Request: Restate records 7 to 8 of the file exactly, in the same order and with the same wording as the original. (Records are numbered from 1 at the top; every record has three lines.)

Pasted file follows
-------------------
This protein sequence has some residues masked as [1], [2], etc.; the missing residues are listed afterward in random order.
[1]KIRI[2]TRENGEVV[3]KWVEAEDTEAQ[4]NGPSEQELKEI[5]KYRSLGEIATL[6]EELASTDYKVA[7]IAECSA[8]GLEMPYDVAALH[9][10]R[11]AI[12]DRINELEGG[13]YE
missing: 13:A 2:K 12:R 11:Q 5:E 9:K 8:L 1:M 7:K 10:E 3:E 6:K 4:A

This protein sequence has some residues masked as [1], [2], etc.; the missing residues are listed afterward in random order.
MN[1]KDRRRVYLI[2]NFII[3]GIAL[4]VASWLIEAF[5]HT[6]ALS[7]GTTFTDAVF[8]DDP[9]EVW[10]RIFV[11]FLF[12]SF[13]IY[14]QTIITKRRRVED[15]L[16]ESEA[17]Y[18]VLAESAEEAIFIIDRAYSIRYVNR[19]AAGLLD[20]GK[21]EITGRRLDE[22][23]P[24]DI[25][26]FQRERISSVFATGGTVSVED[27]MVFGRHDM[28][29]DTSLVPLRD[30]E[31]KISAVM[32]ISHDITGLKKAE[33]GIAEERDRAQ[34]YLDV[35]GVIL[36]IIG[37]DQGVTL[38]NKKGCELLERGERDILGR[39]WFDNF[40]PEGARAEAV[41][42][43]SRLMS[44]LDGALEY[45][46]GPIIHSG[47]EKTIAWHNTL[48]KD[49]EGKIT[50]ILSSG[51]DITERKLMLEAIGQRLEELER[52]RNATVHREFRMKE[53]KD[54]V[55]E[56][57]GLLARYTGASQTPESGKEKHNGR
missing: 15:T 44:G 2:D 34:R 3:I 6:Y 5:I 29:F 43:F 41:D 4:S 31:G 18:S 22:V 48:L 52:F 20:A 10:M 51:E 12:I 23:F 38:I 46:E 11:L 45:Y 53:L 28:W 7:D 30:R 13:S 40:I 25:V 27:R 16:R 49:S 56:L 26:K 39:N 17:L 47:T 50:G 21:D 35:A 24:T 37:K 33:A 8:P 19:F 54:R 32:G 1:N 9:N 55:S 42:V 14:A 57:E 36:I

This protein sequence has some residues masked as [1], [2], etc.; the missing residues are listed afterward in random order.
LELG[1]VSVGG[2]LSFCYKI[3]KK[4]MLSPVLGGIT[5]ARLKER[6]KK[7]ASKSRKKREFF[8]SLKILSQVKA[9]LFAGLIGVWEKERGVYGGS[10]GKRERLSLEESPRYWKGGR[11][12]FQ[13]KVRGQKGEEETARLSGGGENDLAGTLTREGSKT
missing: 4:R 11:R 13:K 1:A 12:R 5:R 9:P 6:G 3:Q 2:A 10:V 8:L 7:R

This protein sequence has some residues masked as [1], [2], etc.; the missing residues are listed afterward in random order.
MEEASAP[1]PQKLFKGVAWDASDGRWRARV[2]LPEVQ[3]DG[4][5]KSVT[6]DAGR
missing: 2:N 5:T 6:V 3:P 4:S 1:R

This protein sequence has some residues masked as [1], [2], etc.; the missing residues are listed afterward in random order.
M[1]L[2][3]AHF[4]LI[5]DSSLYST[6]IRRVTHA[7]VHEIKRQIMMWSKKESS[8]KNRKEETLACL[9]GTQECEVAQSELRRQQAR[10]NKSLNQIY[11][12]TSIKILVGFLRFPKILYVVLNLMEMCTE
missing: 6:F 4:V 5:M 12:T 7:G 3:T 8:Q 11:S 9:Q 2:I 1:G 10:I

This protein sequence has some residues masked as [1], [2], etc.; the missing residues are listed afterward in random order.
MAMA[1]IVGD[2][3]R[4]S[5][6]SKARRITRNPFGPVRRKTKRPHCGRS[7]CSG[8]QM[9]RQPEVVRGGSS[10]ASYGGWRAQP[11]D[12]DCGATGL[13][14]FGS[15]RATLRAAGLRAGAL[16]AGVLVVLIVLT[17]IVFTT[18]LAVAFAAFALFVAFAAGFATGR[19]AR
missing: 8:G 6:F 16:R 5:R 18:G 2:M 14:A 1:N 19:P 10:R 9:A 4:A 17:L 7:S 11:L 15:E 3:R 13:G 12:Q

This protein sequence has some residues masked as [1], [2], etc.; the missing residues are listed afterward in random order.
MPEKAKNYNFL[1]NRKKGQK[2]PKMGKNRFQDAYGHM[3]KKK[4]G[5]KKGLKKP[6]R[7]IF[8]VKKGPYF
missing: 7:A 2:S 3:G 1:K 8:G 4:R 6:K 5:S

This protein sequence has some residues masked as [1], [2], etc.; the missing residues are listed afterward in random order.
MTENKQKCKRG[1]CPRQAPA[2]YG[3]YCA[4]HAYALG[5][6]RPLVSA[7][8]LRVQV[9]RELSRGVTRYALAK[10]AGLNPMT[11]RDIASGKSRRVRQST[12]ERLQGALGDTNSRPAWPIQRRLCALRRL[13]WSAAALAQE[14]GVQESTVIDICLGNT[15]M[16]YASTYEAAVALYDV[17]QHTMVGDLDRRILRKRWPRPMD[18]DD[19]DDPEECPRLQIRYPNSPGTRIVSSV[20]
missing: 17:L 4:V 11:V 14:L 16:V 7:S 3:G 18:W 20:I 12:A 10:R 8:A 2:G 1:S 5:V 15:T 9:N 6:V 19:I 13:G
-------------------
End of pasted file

This protein sequence has some residues masked as [1], [2], etc.; the missing residues are listed afterward in random order.
MPEKAKNYNFL[1]NRKKGQK[2]PKMGKNRFQDAYGHM[3]KKK[4]G[5]KKGLKKP[6]R[7]IF[8]VKKGPYF
missing: 7:A 2:S 3:G 1:K 8:G 4:R 6:K 5:S

This protein sequence has some residues masked as [1], [2], etc.; the missing residues are listed afterward in random order.
MTENKQKCKRG[1]CPRQAPA[2]YG[3]YCA[4]HAYALG[5][6]RPLVSA[7][8]LRVQV[9]RELSRGVTRYALAK[10]AGLNPMT[11]RDIASGKSRRVRQST[12]ERLQGALGDTNSRPAWPIQRRLCALRRL[13]WSAAALAQE[14]GVQESTVIDICLGNT[15]M[16]YASTYEAAVALYDV[17]QHTMVGDLDRRILRKRWPRPMD[18]DD[19]DDPEECPRLQIRYPNSPGTRIVSSV[20]
missing: 17:L 4:V 11:V 14:L 16:V 7:S 3:G 18:W 20:I 12:A 10:R 8:A 2:G 1:S 5:V 15:T 9:N 6:V 19:I 13:G